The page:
Talk about your homework.
Burrell High School students took home a robotic arm, a 3D printer and a heavy assignment from a visit to a Harrison circuit board producer.
Tuesday’s visit to EPD Electronics by 14 Burrell students wasn’t your typical field trip and, according to school administrators and students, that’s a good thing.
EPD manufactures circuit boards for a variety of clients, including Carnegie Mellon University, for robotic applications. On Tuesday, some of those boards were slated for a 3D scanner that makes foot orthotics and a system that prevents Legionnaire’s Disease.
The visit was arranged by Catalyst Connection, a nonprofit economic development group that works with small manufacturers, which it sometimes pairs with visits and projects from school districts.
Chance Turner, EPD’s quality manager, gave a tour of the circuit manufacturing site, letting the students learn not just the manufacturing process but the roles of accounting and other departments.
Elisabeth Gural, 16, a sophomore from Lower Burrell, said “it’s interesting going through each step, and that’s the only way to know each step of the process.”
Then the moment they were waiting for: A look at EPD’s 3D printer and robotic arm, which the company is leaving in the hands of the students. They are assigned to complete the assembly of the 3D printer and to come up with promotional uses for the equipment.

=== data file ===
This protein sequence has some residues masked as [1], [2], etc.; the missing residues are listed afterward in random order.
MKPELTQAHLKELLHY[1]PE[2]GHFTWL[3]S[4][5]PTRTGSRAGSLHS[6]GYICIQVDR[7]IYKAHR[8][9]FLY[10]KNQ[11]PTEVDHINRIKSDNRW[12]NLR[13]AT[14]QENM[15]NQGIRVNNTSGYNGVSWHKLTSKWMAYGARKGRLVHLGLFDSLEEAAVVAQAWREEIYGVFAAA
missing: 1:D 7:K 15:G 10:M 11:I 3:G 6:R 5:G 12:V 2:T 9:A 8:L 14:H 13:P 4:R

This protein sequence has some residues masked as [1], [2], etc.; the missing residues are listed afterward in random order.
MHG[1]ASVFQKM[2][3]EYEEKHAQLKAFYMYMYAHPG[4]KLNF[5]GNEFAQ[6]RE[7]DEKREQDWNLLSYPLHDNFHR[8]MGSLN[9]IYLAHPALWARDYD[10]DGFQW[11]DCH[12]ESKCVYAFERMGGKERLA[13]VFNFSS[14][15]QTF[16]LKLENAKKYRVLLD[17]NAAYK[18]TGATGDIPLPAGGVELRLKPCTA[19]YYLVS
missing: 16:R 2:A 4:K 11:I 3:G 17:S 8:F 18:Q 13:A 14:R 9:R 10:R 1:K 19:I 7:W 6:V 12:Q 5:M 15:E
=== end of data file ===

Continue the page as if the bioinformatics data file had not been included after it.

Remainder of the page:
“This is what they need to be doing — real world problem solving,” said Burrell Superintendent Shannon Wagner.
And what a problem it is.
After the students complete the assembly, a task in itself, they will have to come up with unique marketing ideas for the 3D printer, such as making things like business card holders or promotional items for clients visiting EPD’s office.
“I’m hoping the students have a more creative approach,” Turner said.
“They aren’t hindered by a boss that won’t like it or concern about how much money it will cost to make it,” he said.
Riley Callender, 16, a junior from Lower Burrell, said the project is going to be hard.
“This is a different challenge,” she said. “It’s hands-on. We will have to come together as a team to figure it out.”
Students will have about six weeks to work on the project, which is not affiliated with any particular class. Students are involved for the experience, not a grade.
Whatever use they come up with for the 3D printer and robotic arm, EPD plans to showcase the equipment at work in their lobby when it’s complete.